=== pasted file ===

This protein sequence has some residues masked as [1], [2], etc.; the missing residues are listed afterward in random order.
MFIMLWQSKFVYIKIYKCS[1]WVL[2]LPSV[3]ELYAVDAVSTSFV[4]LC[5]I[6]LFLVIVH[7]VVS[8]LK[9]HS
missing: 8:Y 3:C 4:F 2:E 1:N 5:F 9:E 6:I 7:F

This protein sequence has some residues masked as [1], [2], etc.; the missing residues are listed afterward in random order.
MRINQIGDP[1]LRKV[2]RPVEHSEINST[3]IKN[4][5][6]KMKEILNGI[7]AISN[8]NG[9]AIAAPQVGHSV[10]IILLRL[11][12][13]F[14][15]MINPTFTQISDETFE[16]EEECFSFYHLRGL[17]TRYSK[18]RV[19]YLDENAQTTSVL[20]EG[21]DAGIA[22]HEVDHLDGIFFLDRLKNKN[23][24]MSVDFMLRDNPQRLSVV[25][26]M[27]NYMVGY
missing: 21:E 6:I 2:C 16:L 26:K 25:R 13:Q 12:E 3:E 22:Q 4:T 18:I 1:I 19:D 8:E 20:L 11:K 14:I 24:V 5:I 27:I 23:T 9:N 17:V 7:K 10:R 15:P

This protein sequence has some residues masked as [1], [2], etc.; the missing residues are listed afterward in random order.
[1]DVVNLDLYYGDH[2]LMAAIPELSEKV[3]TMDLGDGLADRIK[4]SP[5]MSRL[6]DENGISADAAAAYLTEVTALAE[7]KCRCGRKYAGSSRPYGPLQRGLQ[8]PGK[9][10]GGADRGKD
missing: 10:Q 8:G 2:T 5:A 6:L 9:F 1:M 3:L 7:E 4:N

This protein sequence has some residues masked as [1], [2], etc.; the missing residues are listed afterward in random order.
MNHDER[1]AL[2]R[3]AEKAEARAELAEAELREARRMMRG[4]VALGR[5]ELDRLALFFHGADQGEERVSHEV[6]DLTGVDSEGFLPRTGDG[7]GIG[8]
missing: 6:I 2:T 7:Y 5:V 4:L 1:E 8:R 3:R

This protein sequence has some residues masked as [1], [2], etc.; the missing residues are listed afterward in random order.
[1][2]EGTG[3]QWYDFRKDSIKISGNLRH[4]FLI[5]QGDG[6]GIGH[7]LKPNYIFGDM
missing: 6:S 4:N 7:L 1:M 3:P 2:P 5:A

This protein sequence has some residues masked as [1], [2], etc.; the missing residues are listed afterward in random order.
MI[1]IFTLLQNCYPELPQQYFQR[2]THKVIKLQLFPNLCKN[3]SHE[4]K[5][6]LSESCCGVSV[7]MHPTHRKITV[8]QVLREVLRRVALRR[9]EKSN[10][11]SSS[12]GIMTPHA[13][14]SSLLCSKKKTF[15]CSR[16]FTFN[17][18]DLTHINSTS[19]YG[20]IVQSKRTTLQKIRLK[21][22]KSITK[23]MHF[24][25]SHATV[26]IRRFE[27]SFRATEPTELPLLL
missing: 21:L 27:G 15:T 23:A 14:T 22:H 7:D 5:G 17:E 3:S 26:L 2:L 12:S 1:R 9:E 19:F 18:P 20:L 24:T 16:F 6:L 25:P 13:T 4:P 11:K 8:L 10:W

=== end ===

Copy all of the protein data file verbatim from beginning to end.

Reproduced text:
This protein sequence has some residues masked as [1], [2], etc.; the missing residues are listed afterward in random order.
MFIMLWQSKFVYIKIYKCS[1]WVL[2]LPSV[3]ELYAVDAVSTSFV[4]LC[5]I[6]LFLVIVH[7]VVS[8]LK[9]HS
missing: 8:Y 3:C 4:F 2:E 1:N 5:F 9:E 6:I 7:F

This protein sequence has some residues masked as [1], [2], etc.; the missing residues are listed afterward in random order.
MRINQIGDP[1]LRKV[2]RPVEHSEINST[3]IKN[4][5][6]KMKEILNGI[7]AISN[8]NG[9]AIAAPQVGHSV[10]IILLRL[11][12][13]F[14][15]MINPTFTQISDETFE[16]EEECFSFYHLRGL[17]TRYSK[18]RV[19]YLDENAQTTSVL[20]EG[21]DAGIA[22]HEVDHLDGIFFLDRLKNKN[23][24]MSVDFMLRDNPQRLSVV[25][26]M[27]NYMVGY
missing: 21:E 6:I 2:C 16:L 26:K 25:R 13:Q 12:E 3:E 22:Q 4:T 18:I 1:I 19:D 8:E 20:L 11:K 14:I 24:V 5:I 27:I 23:T 9:N 17:V 7:K 10:R 15:P

This protein sequence has some residues masked as [1], [2], etc.; the missing residues are listed afterward in random order.
[1]DVVNLDLYYGDH[2]LMAAIPELSEKV[3]TMDLGDGLADRIK[4]SP[5]MSRL[6]DENGISADAAAAYLTEVTALAE[7]KCRCGRKYAGSSRPYGPLQRGLQ[8]PGK[9][10]GGADRGKD
missing: 10:Q 8:G 2:T 5:A 6:L 9:F 1:M 3:L 7:E 4:N

This protein sequence has some residues masked as [1], [2], etc.; the missing residues are listed afterward in random order.
MNHDER[1]AL[2]R[3]AEKAEARAELAEAELREARRMMRG[4]VALGR[5]ELDRLALFFHGADQGEERVSHEV[6]DLTGVDSEGFLPRTGDG[7]GIG[8]
missing: 6:I 2:T 7:Y 5:V 4:L 1:E 8:R 3:R

This protein sequence has some residues masked as [1], [2], etc.; the missing residues are listed afterward in random order.
[1][2]EGTG[3]QWYDFRKDSIKISGNLRH[4]FLI[5]QGDG[6]GIGH[7]LKPNYIFGDM
missing: 6:S 4:N 7:L 1:M 3:P 2:P 5:A

This protein sequence has some residues masked as [1], [2], etc.; the missing residues are listed afterward in random order.
MI[1]IFTLLQNCYPELPQQYFQR[2]THKVIKLQLFPNLCKN[3]SHE[4]K[5][6]LSESCCGVSV[7]MHPTHRKITV[8]QVLREVLRRVALRR[9]EKSN[10][11]SSS[12]GIMTPHA[13][14]SSLLCSKKKTF[15]CSR[16]FTFN[17][18]DLTHINSTS[19]YG[20]IVQSKRTTLQKIRLK[21][22]KSITK[23]MHF[24][25]SHATV[26]IRRFE[27]SFRATEPTELPLLL
missing: 21:L 27:G 15:T 23:A 14:T 22:H 7:D 5:G 17:E 3:S 26:L 2:L 12:S 1:R 9:E 19:F 18:P 20:L 24:T 16:F 6:L 25:P 13:T 4:P 11:K 8:L 10:W